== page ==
• Stan Ridgway Live in NYC: The “Black Diamond” Tour: The Mercury Lounge 6/17/96 (Dis-Information, 2002)
  • Stan Ridgway Live: The Mosquitos Tour: The Ancient Town of Frankfurt December 6, 1989 (Dis-Information, 2002)

Compilations[edit]

  • Songs That Made This Country Great (IRS, 1992) – A 'Best-of' collection, including material recorded with Wall Of Voodoo
  • The Drywall Project/The Drywall Incident (TWA, 1996) – Two-disc compilation of Drywall's "Work the Dumb Oracle" and music recorded for the film "The Drywall Project"
  • Film Songs (EP) (TWA, 1997) – A compilation of individual songs written for various films
  • Holiday in Dirt (Ultramodern/New West, 2002) – B-sides, outtakes and rarities
  • The Complete Epilogues (A440, 2011) – Outtakes from "Neon Mirage" and assorted live tracks and demos

With Pietra Wexstun[edit]

  • Blood: Miniature Paintings of Sorrow and Fear (Dis-Information, 2003)
  • Silly Songs For Kids, Volume 1 (A440, 2009)

As a member of Wall of Voodoo[edit]

Compilations[edit]

  • Granma's House (IRS 1983)
  • The Index Masters (BMG/Restless, 1999) remastered release of "Wall of Voodoo" EP with additional concert tracks

As a member of Drywall[edit]

  • Work the Dumb Oracle (IRS, 1995)
  • Barbeque Babylon (redFLY, 2005)

DVD[edit]

  • Holiday in Dirt:14 short films of the Music of Stan Ridgway DVD (Ultramodern/New West, 2005)a collection of short films of songs found on the Holiday in Dirt Album

Singles[edit]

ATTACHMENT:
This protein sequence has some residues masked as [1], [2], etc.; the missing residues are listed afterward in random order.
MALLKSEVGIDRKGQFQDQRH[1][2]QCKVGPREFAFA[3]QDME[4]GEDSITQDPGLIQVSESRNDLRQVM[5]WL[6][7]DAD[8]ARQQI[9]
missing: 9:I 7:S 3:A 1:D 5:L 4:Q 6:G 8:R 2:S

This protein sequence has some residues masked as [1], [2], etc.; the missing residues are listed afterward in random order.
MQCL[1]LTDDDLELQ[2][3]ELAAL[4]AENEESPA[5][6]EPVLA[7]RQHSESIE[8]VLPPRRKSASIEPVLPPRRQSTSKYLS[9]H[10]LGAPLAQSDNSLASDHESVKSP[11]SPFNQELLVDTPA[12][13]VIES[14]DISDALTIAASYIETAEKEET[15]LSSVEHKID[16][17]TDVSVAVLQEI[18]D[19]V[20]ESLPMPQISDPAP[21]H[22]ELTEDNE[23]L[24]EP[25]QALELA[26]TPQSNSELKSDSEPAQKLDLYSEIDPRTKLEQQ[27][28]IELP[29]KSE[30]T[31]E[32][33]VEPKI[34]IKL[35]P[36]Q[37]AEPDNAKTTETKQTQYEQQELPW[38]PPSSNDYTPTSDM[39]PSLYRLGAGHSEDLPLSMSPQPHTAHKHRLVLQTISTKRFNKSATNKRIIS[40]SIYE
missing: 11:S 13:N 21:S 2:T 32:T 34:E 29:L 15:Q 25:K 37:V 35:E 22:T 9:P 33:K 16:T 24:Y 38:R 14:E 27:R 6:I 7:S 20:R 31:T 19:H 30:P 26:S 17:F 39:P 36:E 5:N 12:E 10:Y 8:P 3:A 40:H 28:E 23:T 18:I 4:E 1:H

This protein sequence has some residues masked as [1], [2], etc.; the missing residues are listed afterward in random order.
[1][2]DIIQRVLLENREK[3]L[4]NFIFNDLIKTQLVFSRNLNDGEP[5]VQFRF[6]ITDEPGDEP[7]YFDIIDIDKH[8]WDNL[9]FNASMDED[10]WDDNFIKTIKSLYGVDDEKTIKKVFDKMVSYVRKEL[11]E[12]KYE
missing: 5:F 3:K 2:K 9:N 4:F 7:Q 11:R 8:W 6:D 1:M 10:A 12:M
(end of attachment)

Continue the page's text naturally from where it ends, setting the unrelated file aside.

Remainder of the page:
Year Title Chart Positions Album
Australia The Netherlands UK[3] US
Modern
Rock
1984 "Don't Box Me In" (with Stewart Copeland) Rumble Fish Soundtrack
1986 "Drive, She Said" 60 The Big Heat
"Camouflage" 76 11 4
"The Big Heat" 91
1989 "Goin' Southbound" 8 Mosquitos
"Calling Out to Carol" 23 91 13
1991 "I Wanna Be a Boss" 13 Partyball

Film scores[edit]

  • Rumble Fish (1983), directed by Francis Ford Coppola (end title song "Don't Box Me In," with Stewart Copeland)
  • Terminus (1986), directed by Pierre-William Glenn (title song)
  • Slam Dance (1987), directed by Wayne Wang (song "Bing Can't Walk")
  • Pump Up the Volume (1990), directed by Allan Moyle (song, "Talk Hard")
  • Future Kick (1991), directed by Damian Klaus (score)
  • Floundering (1994), directed by Peter McCarthy (title song & "My Drug Buddy" (later renamed "Amnesia" when released on Holiday In Dirt))
  • Box of Moonlight (1996), directed by Tom DiCillo (writer: "Mexican Radio" - as Stanard R. Funsten)
  • Melting Pot (1997), directed by Tom Musca (score)
  • Death Smokes a Big Cigar (1997), directed by Franco Riccardi (score)
  • Error In Judgment (1998), directed by Scott Levy (score)
  • Desperate But Not Serious (1999), directed by Bill Fishman (score)
  • Speedway Junky (1999), directed by Nick Perry (score)
  • The Keening (1999), directed by Alex & Andrew Smith (score)
  • Simpatico (1999), directed by Matthew Warchus (end title song)
  • $pent (2000), directed by Gil Cates Jr. (score)
  • Vengeance (2001), directed by Brian Belefant (songs)
  • Desert Saints (2002), directed by Richard Greenberg (song)

References[edit]

  1. ^ Mason, Stewart. "Biography: Stan Ridgway". AMG. Retrieved 18 May 2010. 
  2. ^ Stan Ridgway discography, Mosquitos, http://www.stanridgway.com/disco/stanard/mos.html
  3. ^ Roberts, David (2006). British Hit Singles & Albums (19th ed.). London: Guinness World Records Limited. p. 463. ISBN 1-904994-10-5. 

External links[edit]

Related artists[edit]